The following is from Allyship LGBTQ, a lesbian, gay, bisexual, and transgender organization seeking to work in solidarity with marginalized communities to understand the interconnectedness of oppression. (Also see news coverage in The Seattle Times.)
SEATTLE (April 26, 2013) — Ten LGBTQ organizations have banded together to urge the Space Needle Corp. to fly the rainbow flag annually during the month of Pride and to settle a fair contract soon that includes living wages, continued benefits, job security, and strong anti-discrimination language for sexual orientation and gender identity.
The sponsoring organizations are LGBTQ Allyship, PrideFest, Entre Hermanos, Ingersoll Gender Center, The NW LGBT Senior Care Providers Network, Pride At Work AFL-CIO, Social Outreach Seattle, The Seattle Lesbian, Trans Lives Matter, and Gender Justice League representing tens of thousands of LGBTQ and allied individuals.
The Seattle LGBT Commission sent letters to the Seattle City Council and Mayor McGinn recommending the mayor and City Council support these two requests. The Space Needle Corp. has not yet agreed to either request.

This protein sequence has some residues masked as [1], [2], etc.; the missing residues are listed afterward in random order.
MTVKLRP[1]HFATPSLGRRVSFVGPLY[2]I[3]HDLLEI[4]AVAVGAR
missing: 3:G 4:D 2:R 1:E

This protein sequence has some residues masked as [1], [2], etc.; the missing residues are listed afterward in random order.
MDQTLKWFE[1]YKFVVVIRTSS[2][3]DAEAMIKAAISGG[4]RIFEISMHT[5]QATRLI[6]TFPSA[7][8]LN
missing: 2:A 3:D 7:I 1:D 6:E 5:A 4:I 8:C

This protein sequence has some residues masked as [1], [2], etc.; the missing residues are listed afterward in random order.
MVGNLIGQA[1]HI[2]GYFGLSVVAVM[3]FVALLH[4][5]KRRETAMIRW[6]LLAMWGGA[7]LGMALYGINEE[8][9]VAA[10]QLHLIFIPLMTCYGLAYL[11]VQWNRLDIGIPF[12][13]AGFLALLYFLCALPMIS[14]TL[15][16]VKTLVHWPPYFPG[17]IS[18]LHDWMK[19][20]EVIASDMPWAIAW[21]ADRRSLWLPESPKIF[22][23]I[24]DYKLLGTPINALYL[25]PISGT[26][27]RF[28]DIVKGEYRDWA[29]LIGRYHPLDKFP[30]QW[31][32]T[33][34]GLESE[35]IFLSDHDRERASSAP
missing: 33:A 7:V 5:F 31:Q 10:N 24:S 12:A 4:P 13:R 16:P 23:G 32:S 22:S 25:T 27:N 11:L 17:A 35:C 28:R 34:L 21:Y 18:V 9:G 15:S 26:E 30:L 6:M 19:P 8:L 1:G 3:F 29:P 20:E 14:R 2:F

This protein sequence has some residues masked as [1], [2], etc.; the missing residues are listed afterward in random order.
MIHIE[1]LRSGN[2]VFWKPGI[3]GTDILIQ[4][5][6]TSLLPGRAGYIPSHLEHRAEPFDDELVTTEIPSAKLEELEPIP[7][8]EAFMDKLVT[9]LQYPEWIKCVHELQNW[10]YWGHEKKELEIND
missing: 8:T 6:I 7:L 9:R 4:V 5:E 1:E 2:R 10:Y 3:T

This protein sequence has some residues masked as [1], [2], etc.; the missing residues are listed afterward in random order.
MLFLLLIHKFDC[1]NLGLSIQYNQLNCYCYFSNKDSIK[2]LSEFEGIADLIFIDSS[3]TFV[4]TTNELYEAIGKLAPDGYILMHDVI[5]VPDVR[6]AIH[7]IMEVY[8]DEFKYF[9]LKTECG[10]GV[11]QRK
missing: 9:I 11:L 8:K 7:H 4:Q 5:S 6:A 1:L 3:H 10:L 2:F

LGBTQ persons make up a significant percentage of the hospitality industry workforce in the greater Seattle area. Workers at the Space Needle have gone for two years without a contract and are currently seeking a contract that guarantees fair working conditions, including living wages, health care benefits, and job security.
LGBTQ communities in Seattle and around the country experience higher rates of being uninsured and unemployed than the national average. Advocating for living wages and access to affordable health care in the hospitality industry directly impacts LGBTQ communities.
The Space Needle Corp. flew the flag in 2010. In 2011, they flew the flag after compelling the LGBTQ community to raise $50,000 for four LGBTQ organizations. In 2012, during the drive for marriage equality, the Space Needle refused to fly the rainbow flag.
Seattle has the second largest LGBTQ community in the country. LGBTQ individuals have enjoyed civil rights in Seattle since the 1970s and recently won marriage equality. The LGBT leaders said it is time that the symbol of Seattle reflects the values of its citizens by flying the rainbow flag yearly during Pride month, and show fairness to the workers underneath the flag by committing to a fair union contract that upholds their human dignity in all its forms.
For more information about the Space Needle workers’ contract, visit UNITE HERE Local 8’s website.